Waves on Lambeth Reach

Lambeth Reach: Waves on the Victoria Tower Gardens foreshore

So often, walking along the banks of the Thames we take in the overall scene, then the obvious landmarks such as buildings, boats, or monuments but Tristan Gooley can guide us to a less assertive feature: an appreciation of the ever-changing surface of the river. And his book How to Read Water, inspired me to take a closer look at the Thames during regular walks. No plagiarism! Nothing clever here. Just hommage to an engaging author, who knows his subject. The pictures below include some of the variations that I observed, and in looking more carefully, the river began to assume another dimension.

ALMERE 4 ruffling the river with her wash waves

Almere 4, a general purpose waste barge, is usually my focus of interest if she’s passing by but in this case the way the wash she leaves fanning out right across the river catches my attention.

JUPITER Clipper’s wash wave pattern complicated by her motors. In the distance, near Westminster Bridge, two boats leave their trails in the water
Wash waves fanning out from M.V. CONNAUGHT

The Thames tidal currents are strong, particularly in mid tide when the flow is at its fastest and if you look carefully, tidal waves can be distinguished from the wash waves of passing boats.

Small tidal waves lapping the shoreline on a flood tide
Wash waves breaking on a calm day
Breaking wave. Its colour is determined by a cloudy sky and silt stirred up from the river bed
Wash waves on a windy day
Chill winds blow across the surface of wash waves
Chilly ripples upon ripples, like fractals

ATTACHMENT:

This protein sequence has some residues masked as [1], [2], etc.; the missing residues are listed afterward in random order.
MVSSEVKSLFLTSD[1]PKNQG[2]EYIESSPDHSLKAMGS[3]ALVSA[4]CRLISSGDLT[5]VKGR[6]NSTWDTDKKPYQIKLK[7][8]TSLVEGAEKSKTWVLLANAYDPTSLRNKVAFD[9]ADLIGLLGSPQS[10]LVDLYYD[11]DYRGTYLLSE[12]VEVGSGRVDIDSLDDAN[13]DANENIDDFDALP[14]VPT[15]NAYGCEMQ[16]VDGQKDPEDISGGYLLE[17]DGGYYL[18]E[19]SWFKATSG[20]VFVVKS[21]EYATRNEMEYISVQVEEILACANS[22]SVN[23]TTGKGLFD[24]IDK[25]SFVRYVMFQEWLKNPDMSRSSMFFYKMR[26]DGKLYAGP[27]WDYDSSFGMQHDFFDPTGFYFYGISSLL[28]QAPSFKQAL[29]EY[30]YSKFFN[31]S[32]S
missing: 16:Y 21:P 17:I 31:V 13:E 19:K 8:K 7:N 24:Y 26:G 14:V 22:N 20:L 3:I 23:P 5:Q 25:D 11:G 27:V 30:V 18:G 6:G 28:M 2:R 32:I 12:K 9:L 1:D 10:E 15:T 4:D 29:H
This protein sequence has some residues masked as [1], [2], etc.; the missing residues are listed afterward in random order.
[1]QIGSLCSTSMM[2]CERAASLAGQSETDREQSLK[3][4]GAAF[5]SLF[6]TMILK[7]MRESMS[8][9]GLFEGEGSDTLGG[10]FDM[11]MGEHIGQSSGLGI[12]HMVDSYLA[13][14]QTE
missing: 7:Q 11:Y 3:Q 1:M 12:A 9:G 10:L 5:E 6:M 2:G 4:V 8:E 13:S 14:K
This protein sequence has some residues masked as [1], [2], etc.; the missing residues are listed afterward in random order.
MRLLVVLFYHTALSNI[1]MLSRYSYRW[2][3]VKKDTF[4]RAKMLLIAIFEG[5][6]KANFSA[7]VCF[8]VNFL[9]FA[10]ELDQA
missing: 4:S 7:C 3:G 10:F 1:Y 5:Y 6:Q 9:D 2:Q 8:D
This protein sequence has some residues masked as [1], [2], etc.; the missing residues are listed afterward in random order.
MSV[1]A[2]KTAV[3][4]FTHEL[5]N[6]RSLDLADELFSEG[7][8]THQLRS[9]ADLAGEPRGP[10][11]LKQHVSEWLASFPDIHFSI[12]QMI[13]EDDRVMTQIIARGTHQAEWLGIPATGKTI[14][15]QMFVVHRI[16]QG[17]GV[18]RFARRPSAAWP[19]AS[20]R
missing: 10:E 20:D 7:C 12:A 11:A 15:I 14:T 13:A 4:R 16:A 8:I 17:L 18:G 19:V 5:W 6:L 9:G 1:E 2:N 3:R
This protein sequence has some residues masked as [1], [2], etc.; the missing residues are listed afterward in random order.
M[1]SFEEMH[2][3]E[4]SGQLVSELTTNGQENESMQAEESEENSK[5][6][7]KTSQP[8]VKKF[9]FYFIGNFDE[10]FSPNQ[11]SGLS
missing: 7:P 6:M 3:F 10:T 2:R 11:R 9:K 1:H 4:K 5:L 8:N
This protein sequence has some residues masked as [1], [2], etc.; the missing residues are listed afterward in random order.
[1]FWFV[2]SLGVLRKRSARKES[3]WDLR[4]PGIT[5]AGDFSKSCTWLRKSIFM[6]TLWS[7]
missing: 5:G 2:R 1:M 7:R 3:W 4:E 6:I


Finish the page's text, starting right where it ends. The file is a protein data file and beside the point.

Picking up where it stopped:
Ripples over shallow shore
Troubled waters during a Thames Barrier closure for testing, September 3, 2023
The remains of a jetty used before the construction of the embankment wall and the demolition of warehouses that once occupied the reclaimed land that is now Victoria Tower Gardens

In his history of Victoria Tower Gardens, Dorian Gerhold published an image of the 1872 Ordnance Survey Map which marks the position of the several wharves and jetties for factories, workshops and warehouses that existed at the time. The remains of one of them, as illustrated in the photograph above, and marked on the Port of London’s Hydrographic Survey, July 2015, have an interesting effect on the river as the tides ebb and flow around and above the structure.

Wave disturbance and ripples around the sunken jetty on Victoria Tower Gardens’ foreshore
Waves swirling round the jetty
Breaking waves
Flood tide waves beginning to cover the jetty, more smoothly where the water is deepest
Now hidden, the jetty’s presence is betrayed by the movement of the water
Water changing speed and shape as it surges over the jetty

From rough to silky smooth, watching the infinitely changing surface textures of the waves can be a way of escaping for a few moments from the troubles of the world.


Further Information
Gerhold, Dorian: Victoria Tower Gardens, The prehistory, creation and planned destruction of a London park, London 2020
Gooley, Tristan: How to Read Water, London 2016
See Tristan Gooley, The Natural Navigator
Port of London Hydrographic Surveys
Wandle News Excellent article explaining why the Thames looks brown.